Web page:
The National Union of Mineworkers (NUM), which represents 64% of the country's mine workers, served gold producers with a notice today announcing they will start a strike from the nightshift of Sept. 3 after that sector’s wage talks broke down.
In a statement, the country’s Chamber of Mines said the strife will affect major companies including AngloGold Ashanti Ltd. (NYSE: AU), the world’s No. 3 bullion producer, Sibanye Gold Ltd. (NYSE: SBGL), Harmony Gold (LON: HRM) and Gold Fields Ltd. (NYSE: GFI). Their stocks were falling about 1% in average this morning at 9:30 ET.
After almost two months of negotiations, the parties remained far apart. On Wednesday, unions rejected the industry’s final offer to increase entry-level wages by 6.5%, significantly lower than the 60% demanded.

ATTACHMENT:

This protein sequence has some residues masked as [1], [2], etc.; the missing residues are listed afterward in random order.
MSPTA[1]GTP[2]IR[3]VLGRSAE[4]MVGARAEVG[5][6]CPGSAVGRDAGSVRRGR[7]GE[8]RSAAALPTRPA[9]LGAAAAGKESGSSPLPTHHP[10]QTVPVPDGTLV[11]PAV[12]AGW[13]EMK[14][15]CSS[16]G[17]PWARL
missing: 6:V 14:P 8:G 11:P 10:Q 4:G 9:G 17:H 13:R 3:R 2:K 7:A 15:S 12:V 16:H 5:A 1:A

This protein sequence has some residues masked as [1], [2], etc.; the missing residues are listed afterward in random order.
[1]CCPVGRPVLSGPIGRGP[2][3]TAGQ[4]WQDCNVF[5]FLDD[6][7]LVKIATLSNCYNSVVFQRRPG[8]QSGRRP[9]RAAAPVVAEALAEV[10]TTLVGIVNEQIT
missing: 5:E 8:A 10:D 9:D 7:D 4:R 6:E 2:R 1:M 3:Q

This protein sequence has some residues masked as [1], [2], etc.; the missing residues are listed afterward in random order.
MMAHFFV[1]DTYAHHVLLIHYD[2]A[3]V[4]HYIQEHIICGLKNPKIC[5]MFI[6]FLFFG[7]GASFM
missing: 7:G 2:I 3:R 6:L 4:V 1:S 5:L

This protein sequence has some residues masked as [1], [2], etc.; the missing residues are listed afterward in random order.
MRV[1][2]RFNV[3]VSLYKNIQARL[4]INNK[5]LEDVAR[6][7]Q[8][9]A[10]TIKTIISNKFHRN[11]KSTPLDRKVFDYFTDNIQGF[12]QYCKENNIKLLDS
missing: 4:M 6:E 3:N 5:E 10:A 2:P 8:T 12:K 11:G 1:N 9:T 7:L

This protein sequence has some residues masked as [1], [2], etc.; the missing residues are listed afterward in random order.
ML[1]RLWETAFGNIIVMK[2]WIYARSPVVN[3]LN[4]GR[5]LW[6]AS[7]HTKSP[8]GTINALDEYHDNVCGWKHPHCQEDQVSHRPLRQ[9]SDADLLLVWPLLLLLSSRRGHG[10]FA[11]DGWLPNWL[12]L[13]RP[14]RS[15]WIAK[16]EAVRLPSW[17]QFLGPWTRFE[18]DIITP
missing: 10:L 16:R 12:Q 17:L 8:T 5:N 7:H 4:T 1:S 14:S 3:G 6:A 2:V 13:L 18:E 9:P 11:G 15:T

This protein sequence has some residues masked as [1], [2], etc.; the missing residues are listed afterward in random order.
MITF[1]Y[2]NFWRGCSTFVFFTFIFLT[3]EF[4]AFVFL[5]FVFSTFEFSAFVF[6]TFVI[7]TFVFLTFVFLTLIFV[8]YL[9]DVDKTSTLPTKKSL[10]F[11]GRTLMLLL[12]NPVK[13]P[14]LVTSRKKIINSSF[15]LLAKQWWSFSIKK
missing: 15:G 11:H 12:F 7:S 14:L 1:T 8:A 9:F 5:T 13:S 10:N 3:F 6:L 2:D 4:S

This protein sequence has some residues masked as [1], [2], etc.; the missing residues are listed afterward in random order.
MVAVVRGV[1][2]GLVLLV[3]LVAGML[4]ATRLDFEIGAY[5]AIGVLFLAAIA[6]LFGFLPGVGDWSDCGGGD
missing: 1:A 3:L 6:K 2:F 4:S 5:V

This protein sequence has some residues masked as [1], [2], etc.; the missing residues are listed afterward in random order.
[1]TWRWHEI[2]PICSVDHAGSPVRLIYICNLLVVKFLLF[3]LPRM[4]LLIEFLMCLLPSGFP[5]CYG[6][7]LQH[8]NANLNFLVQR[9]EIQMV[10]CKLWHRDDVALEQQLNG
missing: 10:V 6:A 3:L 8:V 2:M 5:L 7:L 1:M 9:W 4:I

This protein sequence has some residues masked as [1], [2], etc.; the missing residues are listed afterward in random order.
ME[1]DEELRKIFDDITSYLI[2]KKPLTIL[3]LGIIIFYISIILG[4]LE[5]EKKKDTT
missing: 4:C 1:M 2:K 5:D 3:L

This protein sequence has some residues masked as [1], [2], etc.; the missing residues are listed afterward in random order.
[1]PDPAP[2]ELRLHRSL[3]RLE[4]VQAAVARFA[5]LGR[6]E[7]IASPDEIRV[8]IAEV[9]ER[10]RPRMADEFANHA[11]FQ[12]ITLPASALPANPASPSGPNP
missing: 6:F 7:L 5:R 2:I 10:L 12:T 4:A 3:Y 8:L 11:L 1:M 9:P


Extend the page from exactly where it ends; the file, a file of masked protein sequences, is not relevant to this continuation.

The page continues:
“This is it, this is our final offer,” Harmony’s chief executive, Graham Briggs, was quoted by Financial Times (subs. required) as saying. “There’s no money in the account. You can push your card into the ATM as often as you like, it’s still going to tell you there’s no money in the account,” he said on behalf of the country’s gold producers.
The chamber estimates the strike will lead to daily revenue losses of US$ 34 million and a total cost of nearly US$58 million a day.
South Africa is already dealing with strikes in several other sectors, including automotive, construction and aviation.
Petrol station workers are also set to embark on industrial action next week.
The government has called on the workers to ensure all strikes are peaceful, as labour disputes last year claimed up to 50 lives at South Africa’s mines.